Only mad dogs and Englishmen go out in the noonday sun


“Mad dogs and Englishmen go out in the noonday sun,” wrote Noel Coward in a comic song. This song came to mind as I went fishing Sunday afternoon on July 1st. I set out to try my luck at the Kars boat launch, but somehow wandered off course ending up at the Baxter Conservation Area. I turned back and stopped at a bridge over a creek that empties into the Rideau River, just outside Kars. I got out of the Jeep to check out the spot. I thought it might be a decent place to cast some lines for panfish. I found well-worn paths leading to the river’s edge and guessed that this must be a good spot for fishing. I carried my gear to the edge of the Rideau River and made my first cast. I brought my ABU Garcia combo—a light rod and spinning reel with 6 lb. test. I got a bite right away, only to have the fish swipe the bait. I used the worms left over from my previous fishing expedition the Friday before. The worms were dead; they did not survive the heat on the last outing. The dead worms did not stop the fish from biting. In short order, I landed several perch and pumpkinseed, most of which were too small to keep. I caught a few bluegills also, though none big enough for the pan. Sweat poured off me as I made repeated casts. It was oppressively hot, more than 40 C with the humidex.

The terrain at the river’s edge is entirely different from that on the open water and brought new challenges. I lost a couple of hooks and sinkers when the line tangled on vegetation. I hooked a nice fish only to have the line snap when the fish circled a weed bed. Presumably, there is a fish in this stretch of the Rideau River with a hook in its mouth and trailing fishing line with a sinker attached. I had a couple of tangles with the fishing line around the rod. They were so severe I had to cut the line and retie the hook, and put the sinker and slip bobber on anew. One time I lost the hook and sinker but retrieved the slip bobber with my landing net. I learned to take great care in landing a fish in such habitat. I did not have to cast far to find fish. The water is quite shallow and weeds quite thick. There were lily pads on the left side of the riverbank. By the time I ran out of worms, I had four nice pumpkinseeds in the cooler. I am getting the hang of pan fishing.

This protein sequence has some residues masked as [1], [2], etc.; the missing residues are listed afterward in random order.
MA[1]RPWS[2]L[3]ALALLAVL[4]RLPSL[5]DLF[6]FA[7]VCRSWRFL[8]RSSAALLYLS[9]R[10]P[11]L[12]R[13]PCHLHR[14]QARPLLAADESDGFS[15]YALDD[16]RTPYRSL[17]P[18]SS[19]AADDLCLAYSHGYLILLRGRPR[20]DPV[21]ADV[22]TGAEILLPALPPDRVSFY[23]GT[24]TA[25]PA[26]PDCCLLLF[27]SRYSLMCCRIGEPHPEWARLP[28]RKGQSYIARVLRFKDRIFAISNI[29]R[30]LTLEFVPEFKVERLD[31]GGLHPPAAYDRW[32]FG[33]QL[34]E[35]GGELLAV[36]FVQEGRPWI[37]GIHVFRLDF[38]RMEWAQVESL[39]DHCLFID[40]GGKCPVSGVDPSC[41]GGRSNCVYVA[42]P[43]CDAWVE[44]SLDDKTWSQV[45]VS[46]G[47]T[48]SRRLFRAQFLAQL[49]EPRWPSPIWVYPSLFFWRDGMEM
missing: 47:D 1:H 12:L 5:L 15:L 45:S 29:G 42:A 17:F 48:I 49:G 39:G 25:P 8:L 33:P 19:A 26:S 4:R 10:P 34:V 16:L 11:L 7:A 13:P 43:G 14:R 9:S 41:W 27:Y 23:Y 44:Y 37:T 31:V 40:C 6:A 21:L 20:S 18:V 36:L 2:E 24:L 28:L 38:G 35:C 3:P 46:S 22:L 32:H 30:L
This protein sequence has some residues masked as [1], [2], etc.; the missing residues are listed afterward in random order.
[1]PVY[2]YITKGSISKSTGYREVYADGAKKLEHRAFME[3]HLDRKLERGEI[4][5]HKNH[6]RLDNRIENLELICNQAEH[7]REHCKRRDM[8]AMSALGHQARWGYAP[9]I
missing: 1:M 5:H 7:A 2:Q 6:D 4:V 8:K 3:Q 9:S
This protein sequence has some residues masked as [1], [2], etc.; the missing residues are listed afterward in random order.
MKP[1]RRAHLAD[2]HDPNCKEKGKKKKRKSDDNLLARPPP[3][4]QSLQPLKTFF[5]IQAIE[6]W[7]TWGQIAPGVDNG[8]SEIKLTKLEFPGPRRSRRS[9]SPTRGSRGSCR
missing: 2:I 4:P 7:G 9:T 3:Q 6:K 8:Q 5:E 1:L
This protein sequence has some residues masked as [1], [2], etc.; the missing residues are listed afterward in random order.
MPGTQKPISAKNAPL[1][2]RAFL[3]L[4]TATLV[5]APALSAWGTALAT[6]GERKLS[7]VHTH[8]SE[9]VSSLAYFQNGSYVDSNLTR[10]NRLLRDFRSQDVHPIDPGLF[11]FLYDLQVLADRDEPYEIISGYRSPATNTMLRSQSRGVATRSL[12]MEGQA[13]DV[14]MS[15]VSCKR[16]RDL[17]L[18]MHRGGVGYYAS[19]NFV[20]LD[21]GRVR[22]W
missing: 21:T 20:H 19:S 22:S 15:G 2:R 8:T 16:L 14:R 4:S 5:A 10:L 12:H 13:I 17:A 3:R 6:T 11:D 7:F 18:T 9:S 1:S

At home, I finally mastered filleting fish. I had a little difficulty with the previous patch of fish. I took the time to review some videos on YouTube on how to fillet fish. Viewing these videos proved very helpful. I am confident I can adequately fillet fish now. Despite the oppressive heat and humidity, the tangled fishing line, and the loss of hooks and sinkers, I had a great time. I had one more bit of misfortune at home. I caught a lot of the action on the riverbank on my GoPro camera. I downloaded the raw footage from the camera to the computer, or so I thought. I hastily deleted the video footage from my GoPro, only to find that most of the footage had not downloaded. Note to self: next time do not be in such a hurry to delete the footage from the GoPro until you are sure it successfully downloaded to the computer! Despite the loss of the tackle and video footage, I look forward to my next fishing adventure.

Posted by Geoffrey

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